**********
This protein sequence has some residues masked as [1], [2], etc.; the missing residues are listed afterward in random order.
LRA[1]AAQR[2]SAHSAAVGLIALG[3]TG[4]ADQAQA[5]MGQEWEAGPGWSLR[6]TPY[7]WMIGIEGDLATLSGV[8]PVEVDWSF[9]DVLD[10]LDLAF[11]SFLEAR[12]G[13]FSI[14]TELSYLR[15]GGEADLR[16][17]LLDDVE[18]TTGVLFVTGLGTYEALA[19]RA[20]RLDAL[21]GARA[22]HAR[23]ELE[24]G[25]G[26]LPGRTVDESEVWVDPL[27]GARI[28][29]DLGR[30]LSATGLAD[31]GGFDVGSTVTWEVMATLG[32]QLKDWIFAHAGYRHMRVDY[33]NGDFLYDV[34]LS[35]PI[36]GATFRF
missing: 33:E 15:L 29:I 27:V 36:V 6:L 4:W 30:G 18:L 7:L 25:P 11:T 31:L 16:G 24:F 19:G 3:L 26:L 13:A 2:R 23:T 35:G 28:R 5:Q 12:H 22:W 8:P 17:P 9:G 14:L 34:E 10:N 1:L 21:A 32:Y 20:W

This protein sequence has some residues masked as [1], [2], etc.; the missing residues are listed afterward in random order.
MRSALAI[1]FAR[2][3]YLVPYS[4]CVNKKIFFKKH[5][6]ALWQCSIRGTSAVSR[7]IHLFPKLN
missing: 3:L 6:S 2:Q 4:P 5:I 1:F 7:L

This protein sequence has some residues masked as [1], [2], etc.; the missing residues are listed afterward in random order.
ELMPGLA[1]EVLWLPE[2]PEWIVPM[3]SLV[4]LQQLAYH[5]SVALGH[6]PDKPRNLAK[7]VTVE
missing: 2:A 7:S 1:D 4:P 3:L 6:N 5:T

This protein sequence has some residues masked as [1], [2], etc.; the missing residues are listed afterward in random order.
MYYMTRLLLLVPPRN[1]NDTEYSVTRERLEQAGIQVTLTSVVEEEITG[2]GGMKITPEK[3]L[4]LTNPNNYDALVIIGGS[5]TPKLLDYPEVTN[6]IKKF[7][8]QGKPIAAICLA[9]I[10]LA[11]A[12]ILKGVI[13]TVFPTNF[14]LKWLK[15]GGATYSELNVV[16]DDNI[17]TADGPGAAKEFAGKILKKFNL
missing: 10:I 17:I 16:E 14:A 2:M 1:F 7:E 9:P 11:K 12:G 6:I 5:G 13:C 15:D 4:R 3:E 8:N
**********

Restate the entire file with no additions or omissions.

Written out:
This protein sequence has some residues masked as [1], [2], etc.; the missing residues are listed afterward in random order.
LRA[1]AAQR[2]SAHSAAVGLIALG[3]TG[4]ADQAQA[5]MGQEWEAGPGWSLR[6]TPY[7]WMIGIEGDLATLSGV[8]PVEVDWSF[9]DVLD[10]LDLAF[11]SFLEAR[12]G[13]FSI[14]TELSYLR[15]GGEADLR[16][17]LLDDVE[18]TTGVLFVTGLGTYEALA[19]RA[20]RLDAL[21]GARA[22]HAR[23]ELE[24]G[25]G[26]LPGRTVDESEVWVDPL[27]GARI[28][29]DLGR[30]LSATGLAD[31]GGFDVGSTVTWEVMATLG[32]QLKDWIFAHAGYRHMRVDY[33]NGDFLYDV[34]LS[35]PI[36]GATFRF
missing: 33:E 15:L 29:I 27:V 36:V 6:L 4:W 30:G 18:L 7:L 25:P 11:T 31:L 16:G 24:F 19:G 3:L 26:L 13:A 2:R 23:T 35:G 28:R 5:Q 12:H 22:W 8:P 17:P 9:G 14:L 34:E 10:N 1:L 21:A 32:Y 20:W

This protein sequence has some residues masked as [1], [2], etc.; the missing residues are listed afterward in random order.
MRSALAI[1]FAR[2][3]YLVPYS[4]CVNKKIFFKKH[5][6]ALWQCSIRGTSAVSR[7]IHLFPKLN
missing: 3:L 6:S 2:Q 4:P 5:I 1:F 7:L

This protein sequence has some residues masked as [1], [2], etc.; the missing residues are listed afterward in random order.
ELMPGLA[1]EVLWLPE[2]PEWIVPM[3]SLV[4]LQQLAYH[5]SVALGH[6]PDKPRNLAK[7]VTVE
missing: 2:A 7:S 1:D 4:P 3:L 6:N 5:T

This protein sequence has some residues masked as [1], [2], etc.; the missing residues are listed afterward in random order.
MYYMTRLLLLVPPRN[1]NDTEYSVTRERLEQAGIQVTLTSVVEEEITG[2]GGMKITPEK[3]L[4]LTNPNNYDALVIIGGS[5]TPKLLDYPEVTN[6]IKKF[7][8]QGKPIAAICLA[9]I[10]LA[11]A[12]ILKGVI[13]TVFPTNF[14]LKWLK[15]GGATYSELNVV[16]DDNI[17]TADGPGAAKEFAGKILKKFNL
missing: 10:I 17:I 16:E 14:A 2:M 1:F 7:E 9:P 11:K 12:G 6:I 5:G 13:C 15:D 4:R 3:E 8:N